There are times when we eat WAY more than we should; we might be at a party, celebrating an occasion or event with family, or just feeling very good about ourselves. On other occasions, we end up eating a lot just because we feel like it… and then hate ourselves a few hours later.
However, this article is not about the self-loathing that follows an episode of binge eating; it’s about something that happens the next day.
If you’ve ever had a heavy dinner and topped it off with two cups of ice cream and copious cocktails, it’s highly likely that you woke up the next day feeling insanely hungry.
Too much glucose
Most of what you eat every day is turned into glucose within the body. This is a good thing, as every organ in the human body needs glucose to work. The brain alone consumes nearly one-fifth of the total amount of glucose that the body requires every day.
Not just sweet and sugary foods like cake, pastries, bread, ice cream, cold drinks etc., but also foods that do not taste sweet, like bread, rice, pasta etc., contain a great deal of sugar, which is why they are casually referred to as ‘sugary foods’.
If you consume such ‘sugary foods’, your body will suddenly find itself with an excess of glucose. That’s why, if you ever test your blood glucose (blood sugar) levels just after binge eating, they would be much higher than normal.
With all that excess glucose in your blood, the pancreas is alerted. The pancreas is a long, flattened gland located deep in the abdomen. It is a crucial component of the human digestive system and plays a key role in controlling blood sugar levels by secreting a hormone called insulin.
Too much insulin due to too much sugar
As mentioned earlier, every human cell needs glucose for energy, but glucose cannot go directly into most of your cells.
Therefore, when you have a sugary meal (especially one that contains a lot of refined sugar) and your blood glucose level rises, the pancreas releases a hormone called insulin into the bloodstream. Insulin attaches to and signals cells to start absorbing glucose from the bloodstream. In this way, insulin basically unlocks cells to allow glucose to enter them and be used for energy.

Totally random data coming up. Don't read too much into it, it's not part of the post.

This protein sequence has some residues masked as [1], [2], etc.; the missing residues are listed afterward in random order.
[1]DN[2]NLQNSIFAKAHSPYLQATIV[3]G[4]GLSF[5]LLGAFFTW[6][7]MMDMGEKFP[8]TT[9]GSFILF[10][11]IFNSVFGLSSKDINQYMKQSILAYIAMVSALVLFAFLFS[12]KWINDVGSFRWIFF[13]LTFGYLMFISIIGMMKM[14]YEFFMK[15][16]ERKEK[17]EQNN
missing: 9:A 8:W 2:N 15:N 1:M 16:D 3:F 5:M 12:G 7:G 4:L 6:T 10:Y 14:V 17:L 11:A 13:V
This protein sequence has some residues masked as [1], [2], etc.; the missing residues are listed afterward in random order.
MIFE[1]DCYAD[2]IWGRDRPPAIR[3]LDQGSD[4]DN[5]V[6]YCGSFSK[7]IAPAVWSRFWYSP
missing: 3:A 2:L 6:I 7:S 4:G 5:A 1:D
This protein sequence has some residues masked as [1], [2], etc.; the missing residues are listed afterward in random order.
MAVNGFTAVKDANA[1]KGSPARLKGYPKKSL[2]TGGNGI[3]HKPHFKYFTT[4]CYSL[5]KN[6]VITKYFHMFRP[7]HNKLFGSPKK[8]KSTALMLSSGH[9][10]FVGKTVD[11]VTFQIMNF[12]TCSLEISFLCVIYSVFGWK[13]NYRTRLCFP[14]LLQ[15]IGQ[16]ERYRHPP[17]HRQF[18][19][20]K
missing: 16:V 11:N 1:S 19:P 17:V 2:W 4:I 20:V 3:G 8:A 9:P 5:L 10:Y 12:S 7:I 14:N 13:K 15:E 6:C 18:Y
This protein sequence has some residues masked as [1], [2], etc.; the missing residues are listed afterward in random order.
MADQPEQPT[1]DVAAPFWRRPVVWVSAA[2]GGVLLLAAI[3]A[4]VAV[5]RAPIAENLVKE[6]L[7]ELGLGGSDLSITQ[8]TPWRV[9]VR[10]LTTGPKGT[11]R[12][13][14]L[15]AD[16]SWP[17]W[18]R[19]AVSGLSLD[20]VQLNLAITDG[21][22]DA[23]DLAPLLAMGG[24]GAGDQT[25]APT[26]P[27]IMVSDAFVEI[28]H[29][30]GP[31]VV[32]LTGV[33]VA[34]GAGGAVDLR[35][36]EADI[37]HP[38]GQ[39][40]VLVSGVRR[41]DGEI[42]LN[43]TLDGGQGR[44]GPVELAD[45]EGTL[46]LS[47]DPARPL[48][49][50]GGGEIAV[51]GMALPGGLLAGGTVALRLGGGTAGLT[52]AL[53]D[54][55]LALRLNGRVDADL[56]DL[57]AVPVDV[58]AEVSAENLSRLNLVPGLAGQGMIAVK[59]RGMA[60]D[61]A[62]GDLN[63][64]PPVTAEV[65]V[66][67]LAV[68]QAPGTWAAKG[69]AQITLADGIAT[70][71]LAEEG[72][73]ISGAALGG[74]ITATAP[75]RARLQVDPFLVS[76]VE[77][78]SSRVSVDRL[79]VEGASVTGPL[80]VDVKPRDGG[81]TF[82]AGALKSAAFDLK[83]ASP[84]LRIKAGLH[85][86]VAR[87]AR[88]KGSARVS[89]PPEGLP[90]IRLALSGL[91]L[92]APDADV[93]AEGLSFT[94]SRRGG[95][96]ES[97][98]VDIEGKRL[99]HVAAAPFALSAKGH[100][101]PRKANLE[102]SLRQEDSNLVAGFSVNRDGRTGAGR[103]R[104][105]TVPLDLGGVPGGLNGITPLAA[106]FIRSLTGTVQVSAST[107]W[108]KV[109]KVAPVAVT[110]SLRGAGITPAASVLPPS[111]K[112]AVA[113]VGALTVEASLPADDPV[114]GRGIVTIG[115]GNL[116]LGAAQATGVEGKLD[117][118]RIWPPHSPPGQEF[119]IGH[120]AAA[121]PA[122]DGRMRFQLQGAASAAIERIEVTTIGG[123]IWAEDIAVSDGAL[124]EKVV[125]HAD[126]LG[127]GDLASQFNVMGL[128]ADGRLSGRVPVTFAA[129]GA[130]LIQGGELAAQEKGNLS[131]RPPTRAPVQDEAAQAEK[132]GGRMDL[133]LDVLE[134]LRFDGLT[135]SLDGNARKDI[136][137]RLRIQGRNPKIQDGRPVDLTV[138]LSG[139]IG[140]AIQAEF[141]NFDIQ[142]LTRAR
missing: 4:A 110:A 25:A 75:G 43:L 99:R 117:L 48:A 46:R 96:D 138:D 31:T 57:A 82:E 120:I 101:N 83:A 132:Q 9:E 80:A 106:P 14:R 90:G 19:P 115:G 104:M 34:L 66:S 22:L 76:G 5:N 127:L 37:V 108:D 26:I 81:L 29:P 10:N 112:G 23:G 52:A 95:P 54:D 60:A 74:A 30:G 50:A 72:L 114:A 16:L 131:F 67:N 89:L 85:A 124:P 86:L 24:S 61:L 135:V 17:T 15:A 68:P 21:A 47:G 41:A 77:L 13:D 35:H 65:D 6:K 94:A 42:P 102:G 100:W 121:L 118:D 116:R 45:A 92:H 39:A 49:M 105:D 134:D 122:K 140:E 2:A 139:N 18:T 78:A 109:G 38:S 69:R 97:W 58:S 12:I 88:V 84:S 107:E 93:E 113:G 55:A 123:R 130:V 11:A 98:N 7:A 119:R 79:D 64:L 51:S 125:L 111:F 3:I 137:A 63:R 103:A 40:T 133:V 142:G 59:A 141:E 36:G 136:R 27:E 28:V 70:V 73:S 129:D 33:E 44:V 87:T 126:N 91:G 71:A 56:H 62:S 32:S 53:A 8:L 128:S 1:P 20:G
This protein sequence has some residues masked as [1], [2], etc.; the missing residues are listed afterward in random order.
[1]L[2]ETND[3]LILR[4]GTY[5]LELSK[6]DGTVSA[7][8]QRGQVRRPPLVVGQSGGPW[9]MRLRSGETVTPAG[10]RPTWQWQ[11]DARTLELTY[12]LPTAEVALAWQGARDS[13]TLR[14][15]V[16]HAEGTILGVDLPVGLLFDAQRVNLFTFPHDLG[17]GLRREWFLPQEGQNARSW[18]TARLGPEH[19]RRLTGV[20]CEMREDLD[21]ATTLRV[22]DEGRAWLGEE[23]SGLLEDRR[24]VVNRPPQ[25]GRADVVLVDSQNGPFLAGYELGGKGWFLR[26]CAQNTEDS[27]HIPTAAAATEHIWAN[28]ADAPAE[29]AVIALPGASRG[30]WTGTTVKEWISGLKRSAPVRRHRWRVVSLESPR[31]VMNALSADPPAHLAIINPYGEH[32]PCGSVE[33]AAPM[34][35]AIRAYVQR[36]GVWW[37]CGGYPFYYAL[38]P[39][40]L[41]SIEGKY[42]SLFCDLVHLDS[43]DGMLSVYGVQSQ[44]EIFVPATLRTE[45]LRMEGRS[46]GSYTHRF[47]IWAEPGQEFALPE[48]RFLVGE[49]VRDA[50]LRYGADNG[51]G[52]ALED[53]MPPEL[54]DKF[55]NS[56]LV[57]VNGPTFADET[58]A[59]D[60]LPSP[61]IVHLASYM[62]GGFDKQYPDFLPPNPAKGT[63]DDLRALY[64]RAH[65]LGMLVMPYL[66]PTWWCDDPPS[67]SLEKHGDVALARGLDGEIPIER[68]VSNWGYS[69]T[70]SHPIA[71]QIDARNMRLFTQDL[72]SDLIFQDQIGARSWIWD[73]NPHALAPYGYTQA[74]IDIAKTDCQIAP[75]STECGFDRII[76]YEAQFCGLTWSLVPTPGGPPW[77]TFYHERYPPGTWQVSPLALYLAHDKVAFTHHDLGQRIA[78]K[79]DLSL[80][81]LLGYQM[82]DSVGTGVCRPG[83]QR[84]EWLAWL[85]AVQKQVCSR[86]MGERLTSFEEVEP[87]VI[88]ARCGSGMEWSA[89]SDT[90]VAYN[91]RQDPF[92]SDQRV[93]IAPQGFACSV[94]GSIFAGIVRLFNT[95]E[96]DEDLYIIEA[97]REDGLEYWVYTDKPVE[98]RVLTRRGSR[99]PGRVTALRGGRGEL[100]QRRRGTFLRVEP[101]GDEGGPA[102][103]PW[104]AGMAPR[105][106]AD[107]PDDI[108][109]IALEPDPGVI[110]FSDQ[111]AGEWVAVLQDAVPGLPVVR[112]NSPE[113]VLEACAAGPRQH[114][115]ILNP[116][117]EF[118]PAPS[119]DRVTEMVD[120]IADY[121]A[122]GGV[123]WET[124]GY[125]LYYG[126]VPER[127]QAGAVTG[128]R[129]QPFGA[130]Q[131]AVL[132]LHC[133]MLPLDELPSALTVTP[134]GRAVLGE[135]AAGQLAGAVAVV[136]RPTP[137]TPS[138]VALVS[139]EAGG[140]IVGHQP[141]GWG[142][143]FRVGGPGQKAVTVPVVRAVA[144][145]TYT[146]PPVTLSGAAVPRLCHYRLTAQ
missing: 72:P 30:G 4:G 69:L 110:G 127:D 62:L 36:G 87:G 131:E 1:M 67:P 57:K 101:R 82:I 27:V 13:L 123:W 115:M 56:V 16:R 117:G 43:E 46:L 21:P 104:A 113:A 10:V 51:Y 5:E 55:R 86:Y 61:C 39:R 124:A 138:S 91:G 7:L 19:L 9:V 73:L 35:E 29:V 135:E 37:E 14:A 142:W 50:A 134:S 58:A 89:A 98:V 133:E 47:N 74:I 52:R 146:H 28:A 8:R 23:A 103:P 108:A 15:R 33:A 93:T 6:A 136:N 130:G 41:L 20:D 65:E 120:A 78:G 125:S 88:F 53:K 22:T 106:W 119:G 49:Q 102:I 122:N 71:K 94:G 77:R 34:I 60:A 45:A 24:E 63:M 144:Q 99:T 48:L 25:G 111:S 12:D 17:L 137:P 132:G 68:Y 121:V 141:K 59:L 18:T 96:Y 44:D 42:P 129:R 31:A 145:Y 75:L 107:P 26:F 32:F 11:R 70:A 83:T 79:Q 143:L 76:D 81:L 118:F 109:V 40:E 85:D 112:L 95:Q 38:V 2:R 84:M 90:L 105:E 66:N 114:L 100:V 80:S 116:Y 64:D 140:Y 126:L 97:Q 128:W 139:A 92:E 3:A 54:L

It goes without saying that insulin is incredibly important in maintaining blood sugar levels. If insulin levels start fluctuating drastically, the body’s metabolism suffers. That’s why diabetic patients are given insulin injections.
When you eat too much food, your blood glucose rises rapidly, causing the pancreas to secrete a great deal of insulin to push all that excess glucose into muscle and fat cells (where it is either used or stored for later use).
However, too much of anything can be bad, and insulin is no exception.
Effect of too much insulin
The excess insulin produced by the pancreas pushes all that glucose into cells, so when you wake up the next morning (i.e., a few hours after binge eating), your blood is severely lacking in glucose! In other words, your blood sugar levels drop.
And do you know what happens when blood sugar levels get too low – you feel hungry! That’s why an average, healthy individual feels hungry when waking up in the morning after overeating the previous night.
However, note that this description of the whole mechanism is highly oversimplified, and doesn’t apply to everyone. For instance, a diabetic may still feel hungry in the morning, despite eating normally the night before. In other words, their hunger can be independent of their sugar levels.
There’s also a possibility that the feeling of extreme hunger in the morning is just your body telling you that you’re dehydrated.
Many of us can’t really differentiate between the feelings of hunger and thirst. The process of digestion requires both energy and water, and while you’re asleep, you obviously don’t drink water.
Thus, if you are starving in the morning after binge-eating the night before, try drinking a glass of water and two, then wait for an hour or so. You’ll probably feel better, and will avoid another binge-eating session for breakfast!
- Columbia University in the City of New York
- Johns Hopkins University
- Harvard University (Link 1)
- College of the Canyons in Santa Clarita, California
- Harvard University (Link 2)